Traditional Christian liturgies of East and West dramatically emphasize God’s transcendence over us, His benevolent reign, His rightful demand of our whole heart, soul, mind, and strength, and our corresponding duty to worship him by offering sacrifice with contrite and humble hearts. In spite of the illusions fostered by modern democracy, we are not equals before Jesus Christ our God; He is our Lord and master, and we are His disciples, servants, and adorers. Yes, He lovingly calls us His friends, but let us never forget that He is not just any friend, but the Lord of heaven and earth, who has called us into His marvelous light, and who deserves (and rewards) our absolute self-surrender, which no creature can either demand or receive. This is why kneeling, within a tradition that has long expressed and cultivated humility by means of it, is no mere incidental or external feature that we can take or leave; it is part of our fundamental spiritual discipline.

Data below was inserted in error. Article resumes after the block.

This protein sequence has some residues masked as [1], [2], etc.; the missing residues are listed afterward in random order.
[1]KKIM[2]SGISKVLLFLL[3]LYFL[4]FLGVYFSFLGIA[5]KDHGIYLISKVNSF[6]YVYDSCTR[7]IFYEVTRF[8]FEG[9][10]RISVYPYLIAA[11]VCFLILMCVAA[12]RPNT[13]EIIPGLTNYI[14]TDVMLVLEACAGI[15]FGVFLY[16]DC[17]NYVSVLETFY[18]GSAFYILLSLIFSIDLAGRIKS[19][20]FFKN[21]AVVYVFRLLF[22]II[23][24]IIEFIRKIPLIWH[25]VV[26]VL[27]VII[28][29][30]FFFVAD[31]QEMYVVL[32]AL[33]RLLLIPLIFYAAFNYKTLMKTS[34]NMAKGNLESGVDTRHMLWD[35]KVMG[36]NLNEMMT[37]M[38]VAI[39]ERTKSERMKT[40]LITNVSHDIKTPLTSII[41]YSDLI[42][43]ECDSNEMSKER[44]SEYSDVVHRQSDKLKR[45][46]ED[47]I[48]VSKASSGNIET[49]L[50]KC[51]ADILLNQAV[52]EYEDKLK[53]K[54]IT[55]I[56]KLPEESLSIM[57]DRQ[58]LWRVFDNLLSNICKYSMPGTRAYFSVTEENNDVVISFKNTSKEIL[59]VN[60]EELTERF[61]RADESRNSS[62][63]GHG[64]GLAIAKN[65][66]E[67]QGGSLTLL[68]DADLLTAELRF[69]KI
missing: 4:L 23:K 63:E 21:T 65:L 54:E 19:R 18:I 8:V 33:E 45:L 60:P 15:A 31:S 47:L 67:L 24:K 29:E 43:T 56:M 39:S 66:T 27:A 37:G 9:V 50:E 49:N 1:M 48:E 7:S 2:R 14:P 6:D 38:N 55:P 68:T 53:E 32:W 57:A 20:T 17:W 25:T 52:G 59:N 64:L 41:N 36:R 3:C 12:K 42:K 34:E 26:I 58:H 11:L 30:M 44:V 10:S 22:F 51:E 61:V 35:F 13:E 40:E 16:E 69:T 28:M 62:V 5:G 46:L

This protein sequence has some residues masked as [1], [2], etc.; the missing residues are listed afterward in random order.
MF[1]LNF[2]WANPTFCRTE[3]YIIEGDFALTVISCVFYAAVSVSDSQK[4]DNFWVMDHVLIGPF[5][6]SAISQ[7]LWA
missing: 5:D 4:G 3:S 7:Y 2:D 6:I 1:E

Note how well things fit together in the sacred liturgy as it developed organically. As long as communion is given on the tongue, there is reason to kneel―not only for its symbolic and formative value, but also because kneeling makes it easier for the priest or deacon to distribute communion on the tongue. And once this becomes the practice, a communion rail is obviously helpful, not only to effect a symbolic distinction between the sanctuary and the nave, but also to offer bodily support to those who are kneeling. Moreover, the priest is accompanied by a server holding a paten, out of respect for the Blessed Sacrament and lest it fall to the ground.(*)

All of these customs grow up organically once the fundamental principle is allowed to breathe freely: Our Lord Jesus Christ is really, truly, substantially present in the Most Holy Sacrament of the Altar. “At the Name of Jesus, every knee shall bend…”


It is worth noting that the Instruction Redemptionis Sacramentum of the Congregation for Divine Worship and the Discipline of the Sacraments (March 25, 2004) requests the use of such a paten even in the context of the Ordinary Form: “The Communion-plate [patina, i.e., paten] for the Communion of the faithful ought to be retained [oportet retineatur], so as to avoid the danger of the sacred host or some fragment of it falling” (n. 93). The General Instruction of the Roman Missal lists the communion-plate or paten as an item that should be placed on the credence table for the celebration of Mass.

Please visit THIS PAGE to learn more about Dr. Kwasniewski’s exciting new publication,
Sacred Choral Works, a 273-page collection of a cappella choir music for the Liturgy.